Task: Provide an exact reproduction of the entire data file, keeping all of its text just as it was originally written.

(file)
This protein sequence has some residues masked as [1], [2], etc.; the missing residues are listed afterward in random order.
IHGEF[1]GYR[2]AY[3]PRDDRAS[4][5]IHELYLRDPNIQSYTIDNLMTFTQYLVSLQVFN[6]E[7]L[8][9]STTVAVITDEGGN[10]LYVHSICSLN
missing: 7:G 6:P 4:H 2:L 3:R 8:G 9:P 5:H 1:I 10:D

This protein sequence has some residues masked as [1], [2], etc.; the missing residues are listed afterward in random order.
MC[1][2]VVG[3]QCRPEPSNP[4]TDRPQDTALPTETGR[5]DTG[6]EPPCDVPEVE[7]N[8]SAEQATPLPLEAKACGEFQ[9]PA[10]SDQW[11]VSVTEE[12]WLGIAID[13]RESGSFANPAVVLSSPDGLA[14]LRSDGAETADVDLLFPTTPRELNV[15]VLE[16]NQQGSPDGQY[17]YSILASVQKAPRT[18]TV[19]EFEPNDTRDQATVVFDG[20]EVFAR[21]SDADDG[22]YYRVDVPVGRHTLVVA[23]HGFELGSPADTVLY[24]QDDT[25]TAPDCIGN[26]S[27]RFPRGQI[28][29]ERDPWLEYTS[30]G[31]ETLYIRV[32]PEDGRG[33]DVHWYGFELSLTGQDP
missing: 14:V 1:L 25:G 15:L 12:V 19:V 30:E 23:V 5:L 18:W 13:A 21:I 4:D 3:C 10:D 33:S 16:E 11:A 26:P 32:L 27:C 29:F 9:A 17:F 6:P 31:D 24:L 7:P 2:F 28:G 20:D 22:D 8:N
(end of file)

This protein sequence has some residues masked as [1], [2], etc.; the missing residues are listed afterward in random order.
IHGEF[1]GYR[2]AY[3]PRDDRAS[4][5]IHELYLRDPNIQSYTIDNLMTFTQYLVSLQVFN[6]E[7]L[8][9]STTVAVITDEGGN[10]LYVHSICSLN
missing: 7:G 6:P 4:H 2:L 3:R 8:G 9:P 5:H 1:I 10:D

This protein sequence has some residues masked as [1], [2], etc.; the missing residues are listed afterward in random order.
MC[1][2]VVG[3]QCRPEPSNP[4]TDRPQDTALPTETGR[5]DTG[6]EPPCDVPEVE[7]N[8]SAEQATPLPLEAKACGEFQ[9]PA[10]SDQW[11]VSVTEE[12]WLGIAID[13]RESGSFANPAVVLSSPDGLA[14]LRSDGAETADVDLLFPTTPRELNV[15]VLE[16]NQQGSPDGQY[17]YSILASVQKAPRT[18]TV[19]EFEPNDTRDQATVVFDG[20]EVFAR[21]SDADDG[22]YYRVDVPVGRHTLVVA[23]HGFELGSPADTVLY[24]QDDT[25]TAPDCIGN[26]S[27]RFPRGQI[28][29]ERDPWLEYTS[30]G[31]ETLYIRV[32]PEDGRG[33]DVHWYGFELSLTGQDP
missing: 14:V 1:L 25:G 15:L 12:V 19:V 30:E 23:V 5:L 18:W 13:A 21:I 4:D 3:C 10:D 33:S 16:E 11:A 26:P 32:L 27:C 29:F 9:A 17:F 6:P 31:D 24:L 7:P 2:F 28:G 20:D 22:D 8:N